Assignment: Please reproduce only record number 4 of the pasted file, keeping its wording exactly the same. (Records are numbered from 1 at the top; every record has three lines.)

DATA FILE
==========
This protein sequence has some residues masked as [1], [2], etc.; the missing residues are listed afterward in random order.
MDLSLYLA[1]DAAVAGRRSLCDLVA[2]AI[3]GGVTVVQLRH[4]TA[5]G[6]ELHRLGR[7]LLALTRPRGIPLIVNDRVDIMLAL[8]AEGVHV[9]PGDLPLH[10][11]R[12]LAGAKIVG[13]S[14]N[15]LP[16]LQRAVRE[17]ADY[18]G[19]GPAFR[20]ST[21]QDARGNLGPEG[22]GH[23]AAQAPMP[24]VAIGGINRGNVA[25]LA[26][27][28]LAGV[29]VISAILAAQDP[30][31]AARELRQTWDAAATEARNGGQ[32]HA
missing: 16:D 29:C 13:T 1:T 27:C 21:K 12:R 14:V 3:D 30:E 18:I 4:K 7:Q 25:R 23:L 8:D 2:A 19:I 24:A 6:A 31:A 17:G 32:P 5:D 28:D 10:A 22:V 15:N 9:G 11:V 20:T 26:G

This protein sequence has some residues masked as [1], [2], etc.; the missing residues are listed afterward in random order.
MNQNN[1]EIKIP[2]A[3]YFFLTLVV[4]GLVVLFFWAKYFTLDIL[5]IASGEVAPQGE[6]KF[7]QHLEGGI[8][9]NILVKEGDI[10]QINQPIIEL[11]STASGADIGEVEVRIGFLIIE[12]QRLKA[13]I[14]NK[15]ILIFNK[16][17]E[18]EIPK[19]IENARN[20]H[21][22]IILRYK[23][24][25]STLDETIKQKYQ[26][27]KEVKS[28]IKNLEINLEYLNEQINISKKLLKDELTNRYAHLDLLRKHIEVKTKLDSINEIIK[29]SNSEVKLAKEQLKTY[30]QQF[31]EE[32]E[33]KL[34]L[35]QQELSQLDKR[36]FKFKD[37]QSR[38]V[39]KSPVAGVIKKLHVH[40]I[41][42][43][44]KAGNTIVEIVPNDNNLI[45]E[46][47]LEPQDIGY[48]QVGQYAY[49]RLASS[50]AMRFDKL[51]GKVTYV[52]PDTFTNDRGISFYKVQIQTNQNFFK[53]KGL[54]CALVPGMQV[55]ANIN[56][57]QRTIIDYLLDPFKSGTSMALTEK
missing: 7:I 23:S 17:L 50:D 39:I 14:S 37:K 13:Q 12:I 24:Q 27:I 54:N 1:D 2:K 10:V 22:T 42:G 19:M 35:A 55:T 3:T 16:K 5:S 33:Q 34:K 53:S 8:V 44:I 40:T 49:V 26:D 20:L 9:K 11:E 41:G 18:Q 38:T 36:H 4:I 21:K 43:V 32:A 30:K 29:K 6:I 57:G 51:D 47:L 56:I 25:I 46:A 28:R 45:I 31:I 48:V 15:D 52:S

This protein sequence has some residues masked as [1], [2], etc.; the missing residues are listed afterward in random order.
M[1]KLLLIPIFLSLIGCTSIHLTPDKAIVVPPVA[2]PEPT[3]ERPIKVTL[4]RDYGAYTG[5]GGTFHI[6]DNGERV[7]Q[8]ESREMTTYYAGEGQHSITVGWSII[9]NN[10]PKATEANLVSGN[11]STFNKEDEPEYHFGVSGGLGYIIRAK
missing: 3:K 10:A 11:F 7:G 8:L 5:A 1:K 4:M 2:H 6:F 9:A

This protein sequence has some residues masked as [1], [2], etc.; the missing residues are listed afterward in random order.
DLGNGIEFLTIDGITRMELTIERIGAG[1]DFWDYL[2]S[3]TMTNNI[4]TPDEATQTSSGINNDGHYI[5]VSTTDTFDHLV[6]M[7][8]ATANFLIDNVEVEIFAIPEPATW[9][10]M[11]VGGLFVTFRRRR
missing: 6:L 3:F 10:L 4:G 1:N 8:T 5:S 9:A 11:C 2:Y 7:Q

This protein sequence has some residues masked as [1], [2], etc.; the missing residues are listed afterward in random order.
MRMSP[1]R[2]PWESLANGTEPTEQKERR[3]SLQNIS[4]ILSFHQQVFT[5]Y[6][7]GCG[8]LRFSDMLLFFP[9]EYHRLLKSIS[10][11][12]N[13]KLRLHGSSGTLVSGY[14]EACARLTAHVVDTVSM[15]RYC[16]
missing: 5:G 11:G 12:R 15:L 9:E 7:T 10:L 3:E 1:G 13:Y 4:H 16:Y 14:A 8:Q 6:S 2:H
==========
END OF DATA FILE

This protein sequence has some residues masked as [1], [2], etc.; the missing residues are listed afterward in random order.
DLGNGIEFLTIDGITRMELTIERIGAG[1]DFWDYL[2]S[3]TMTNNI[4]TPDEATQTSSGINNDGHYI[5]VSTTDTFDHLV[6]M[7][8]ATANFLIDNVEVEIFAIPEPATW[9][10]M[11]VGGLFVTFRRRR
missing: 6:L 3:F 10:L 4:G 1:N 8:T 5:S 9:A 11:C 2:Y 7:Q